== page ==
I’ve worked in the publishing industry for a while and I see the emphasis it can place on the one-book-a-year schedule and on debuting extremely young writers. Being very much entrenched in that environment has made me set certain bars for myself—I’ll write a book in three weeks, then think, do it faster next time. And I’ll think, why are you putting this pressure on yourself? You’re barely out of college. But then I’ll read a book like Circe and think, this is art. And good art takes time. Take the time.
What do you consider the most rewarding part of being an English major?
Reading books I never would have read otherwise was definitely a super rewarding part of being English major. And a lot of those books broke down preconceived notions I had of their time periods. I’d be assigned a book, look at its publication date, and think, okay, everyone back then was kind of upright and uptight, right? Then I’d read the book and it’d be the raunchiest, dirtiest thing ever, and I’d be so taken aback, but so amused.
I also had a lot of preconceived notions of who I was as a writer too though, and it was really rewarding to kick them. I had this dichotomy in my head that I was a person who wrote to entertain, and I could not also be someone who wrote to analyze. I always felt like I was faking my way through my classes. Eventually though, there comes a point when you have to realize that you’re actually good at the thing, or you have to at least pat yourself on the back for being such a good con artist. Now I can see that I’ve written some pretty good and pretty complex papers over the years, and I’m proud of that.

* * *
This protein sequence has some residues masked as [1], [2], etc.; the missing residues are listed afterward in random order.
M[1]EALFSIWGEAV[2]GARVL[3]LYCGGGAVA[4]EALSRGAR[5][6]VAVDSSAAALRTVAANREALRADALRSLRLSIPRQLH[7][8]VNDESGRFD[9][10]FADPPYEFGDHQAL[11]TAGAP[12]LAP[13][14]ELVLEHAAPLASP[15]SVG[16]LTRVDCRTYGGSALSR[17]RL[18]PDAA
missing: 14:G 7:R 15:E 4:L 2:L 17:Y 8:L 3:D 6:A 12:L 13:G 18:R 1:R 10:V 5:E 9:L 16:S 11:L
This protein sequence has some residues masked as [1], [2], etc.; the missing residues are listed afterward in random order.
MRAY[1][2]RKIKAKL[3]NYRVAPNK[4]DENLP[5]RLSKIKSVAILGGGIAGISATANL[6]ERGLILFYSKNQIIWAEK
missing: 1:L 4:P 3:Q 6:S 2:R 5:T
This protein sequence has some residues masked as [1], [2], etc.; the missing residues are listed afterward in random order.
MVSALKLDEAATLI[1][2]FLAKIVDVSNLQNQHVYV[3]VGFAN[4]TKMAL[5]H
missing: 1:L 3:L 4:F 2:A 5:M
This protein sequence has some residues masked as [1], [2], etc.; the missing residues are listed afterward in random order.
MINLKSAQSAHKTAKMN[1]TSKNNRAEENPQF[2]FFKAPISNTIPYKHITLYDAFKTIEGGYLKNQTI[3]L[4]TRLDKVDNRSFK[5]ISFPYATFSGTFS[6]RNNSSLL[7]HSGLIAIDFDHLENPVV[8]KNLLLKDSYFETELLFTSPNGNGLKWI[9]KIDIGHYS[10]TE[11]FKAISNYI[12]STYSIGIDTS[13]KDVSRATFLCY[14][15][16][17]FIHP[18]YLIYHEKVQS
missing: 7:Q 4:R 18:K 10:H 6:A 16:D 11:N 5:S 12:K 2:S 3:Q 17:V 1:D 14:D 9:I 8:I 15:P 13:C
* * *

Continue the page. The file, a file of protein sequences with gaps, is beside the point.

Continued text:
You completed the creative writing track in the major and your final creative writing project--amazing work! How was your experience?
I loved it! I usually only write YA (especially genre fiction) and I’m a severe over-writer, which is why I gravitate towards novels over short stories. But I decided to take my capstone as an opportunity to try something different, so I worked on a collection of short stories that are a little more “literary.” (Which is not to say that YA or genre fiction isn’t or can’t be literary!) I think you can learn a ton as a writer by constantly trying out different things—different genres, different tenses, different story structures. I also loved that the capstone class required us to work through multiple revisions with our professor. You usually don’t learn how to revise in a creative writing class.